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I studied abroad to gain knowledge and insight into American culture...
Meet Elizabeth Davies
at University of Connecticut
Short-term programmes allow students the flexibility to fit study in the US around their coursework in the UK. Many UK universities offer “sandwich course” options that allow students to study abroad during the second or third year of a four year course.
In addition to offering a taster, short-term programmes may also be a good option for students with limited financial resources. Current UK university students studying abroad for a full year are charged at most 15% of their normal tuition fee, which is usually far less than the rate of tuition that would be charged to a US student at that university.
There are two ways to complete short-term study in the US at the undergraduate level:
• participate in a programme coordinated by your UK university
• apply directly to US universities as a non-degree seeking or visiting student
Many UK universities have established exchange programmes with American universities or US-based study abroad programmes. Under this type of arrangement, you may directly change places with a US student who will study at your home institution in the UK while you are in the USA.
Choosing a university-sponsored programme can often be a more streamlined and simpler option than enrolling directly yourself. Your UK university will have already worked out details about how your credits will transfer upon return and will have a variety of US programmes to choose from. A listing of UK universities that offer exchanges to North America can also be found on the British Universities Transatlantic Exchange Association (BUTEX) website.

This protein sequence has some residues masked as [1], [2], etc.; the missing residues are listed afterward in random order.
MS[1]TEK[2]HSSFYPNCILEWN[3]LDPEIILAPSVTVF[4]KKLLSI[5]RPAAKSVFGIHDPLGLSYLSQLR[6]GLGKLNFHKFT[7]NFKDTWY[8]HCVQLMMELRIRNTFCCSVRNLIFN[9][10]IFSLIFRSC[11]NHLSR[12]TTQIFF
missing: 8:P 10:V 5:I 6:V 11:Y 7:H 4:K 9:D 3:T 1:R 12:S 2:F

Students going abroad for just a semester get no fee reduction, and will pay the full £9,000 (or whatever their full fee is) for the year. Home/EU students going abroad for a full year are charged at most 15% of their normal tuition fee. Further, you will be able to apply your UK government loan and likely your UK-based grants/bursaries to cover costs of the programme in the USA.
You may also wish to investigate external funding bodies such as BUTEX and BAAS and private loans. If funding is a significant restricting factor, speak to the advisors at your UK university and at the American exchange university to see if they have any additional information on available scholarships.
For more information about university-sponsored programmes, contact your university’s international office, study abroad office or academic department.
If your UK university does not sponsor exchange programmes in the US or if you are not currently enrolled at a university, it is possible to apply directly to US universities to attend under non-degree seeking or visiting student status. Under these arrangements, you may be able to complete degree-level coursework and have access to university and department facilities, similar to that of degree-seeking students. Therefore, applying for non-degree seeking or visiting student status can be a good option for students wishing to complete a gap year or short-term research project in the US.
As a non-degree seeking or visiting student, you will likely pay similar tuition and fees as full-time, degree-seeking students. You will likely be unable to apply your UK government student loan or grant to cover costs of the programme, as you will pay tuition and fees directly to the US institution or programme. You may also wish to investigate external funding bodies such as BUTEX and BASS and private loans.
To begin researching universities and choosing a programme, you may wish to read the choosing a university section of this website. Once you have selected universities, you should contact their admissions office to determine whether it is possible to apply to study on a short-term basis as a visiting student and if so, what the admissions criteria and application procedures will be.
To apply, you may be asked to submit a transcript, essay, recommendation letter(s) and/or plan of study. For more information on completing an application, please see the application process section of this website.
If you are travelling to the US for any purpose aside from personal travel, you will need to secure an appropriate visa. The most common visa categories for short-term programmes are the F-1 Student Visa and J-1 Student Visa. For more information, please see the page on visas for US study.
Our staff is not trained to handle specific enquiries related to visas in the US. For specific enquiries, information is available on the US Embassy in London website. Alternatively, you may call the US Embassy at 020 3608 6998 (Operator Assisted £1.20/minute) between the hours of 7 am - 7 pm Monday - Friday.